Heather Moore paints, draws, and crafts silver and horn on her family’s remote cattle property in Queensland’s north-west.
Story + Photos Vicki Wilson
No matter where she roams on Strathfield, Heather Moore finds a constant source of creative inspiration, 38 years after it became
her home. The 28,320-hectare cattle station
25 kilometres from McKinlay, Qld, boasts an ever-changing landscape that shifts from downs country to channels lined with coolibahs and river gums, to gidgee scrub and rocky ridges covered in spinifex. Every season delivers new subject matter to explore and different tales to tell through her work.
“I love my landscapes and playing with different media to capture the colours, textures and feelings of a place,” Heather says. “I usually like to put a bit of life into my paintings to give them more of a story. There’s always a different beast or bird or person who can play a part.”
Heather lives with her husband David and the eldest of their four adult children, Donald, who works at home for most of the year. Art has always featured in her life and while she has won numerous awards and is most known for her paintings and drawings, she also enjoys photography, silversmithing and horn work. The men collect any decent-sized pieces of horn they come across for Heather to craft into cutlery handles or jewellery, and Donald recently delivered a giant pair of pig tusks for her to beautify.
Known in the art world by her maiden name, Heather Chandler, she grew up on the land close to Injune in south-west Queensland and recalls a near girlhood obsession with drawing horses.
A few years out of school she took the plunge and moved to Brisbane to work and attend night classes at the Flying Art School. It was during this time she grew close to David’s sister Margie, who invited her in 1978 to tag along on a three-month working tour of stations in the Gulf so that Heather could paint and prepare for her first solo exhibition.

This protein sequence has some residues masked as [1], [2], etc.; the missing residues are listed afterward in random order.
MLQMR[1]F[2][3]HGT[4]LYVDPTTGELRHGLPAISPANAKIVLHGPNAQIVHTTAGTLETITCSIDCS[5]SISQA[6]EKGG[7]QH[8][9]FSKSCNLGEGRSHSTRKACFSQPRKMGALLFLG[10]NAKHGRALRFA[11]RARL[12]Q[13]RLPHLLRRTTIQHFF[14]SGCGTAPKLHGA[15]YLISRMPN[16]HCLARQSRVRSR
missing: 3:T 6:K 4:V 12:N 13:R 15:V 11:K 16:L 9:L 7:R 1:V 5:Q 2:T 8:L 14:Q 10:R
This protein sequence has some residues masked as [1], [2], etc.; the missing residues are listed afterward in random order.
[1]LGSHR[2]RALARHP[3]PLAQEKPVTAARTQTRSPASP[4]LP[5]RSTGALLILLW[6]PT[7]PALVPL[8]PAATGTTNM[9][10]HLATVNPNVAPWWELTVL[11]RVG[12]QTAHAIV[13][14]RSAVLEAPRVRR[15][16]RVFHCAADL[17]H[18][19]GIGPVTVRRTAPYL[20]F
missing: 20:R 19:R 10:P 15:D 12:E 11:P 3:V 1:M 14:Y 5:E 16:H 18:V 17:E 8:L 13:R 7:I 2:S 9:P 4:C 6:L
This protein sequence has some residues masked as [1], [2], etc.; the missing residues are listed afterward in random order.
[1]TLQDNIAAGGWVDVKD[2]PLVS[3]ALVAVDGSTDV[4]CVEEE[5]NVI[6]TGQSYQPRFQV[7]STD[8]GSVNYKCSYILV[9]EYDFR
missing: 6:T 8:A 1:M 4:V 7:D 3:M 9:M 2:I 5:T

“I resigned from my job and went to find a gallery that would allow me to exhibit,” Heather says. “The New Central Gallery in Queen Street in Brisbane said yes. It was incredible … I can still remember the man. I mean, here was I, very much an outback artist painting very realistically, not a modern artist at all, and he said yes!” This became a pivotal moment in Heather’s life in more ways than one. The exhibition was a sellout, establishing her as a professional artist and opening doors for commissions and further exhibitions in centres such as Inverell and Toowoomba in the years to come. She also got to know David as she and Margie had used his home at Strathfield as their base throughout their travels. By the end of the following year, she had married David and moved there permanently.
In between the duties that come with station life, Heather was able to focus on her art for a good three years before she and David started their family. She would often sketch and paint out in the paddock, but these days she prefers to take photographs first and then get into her “painting mood” with music in the studio, away from the heat and flies. Heather’s workspace sits opposite the meat house and a coldroom.
This story excerpt is from Issue #117
Outback Magazine: February/March 2018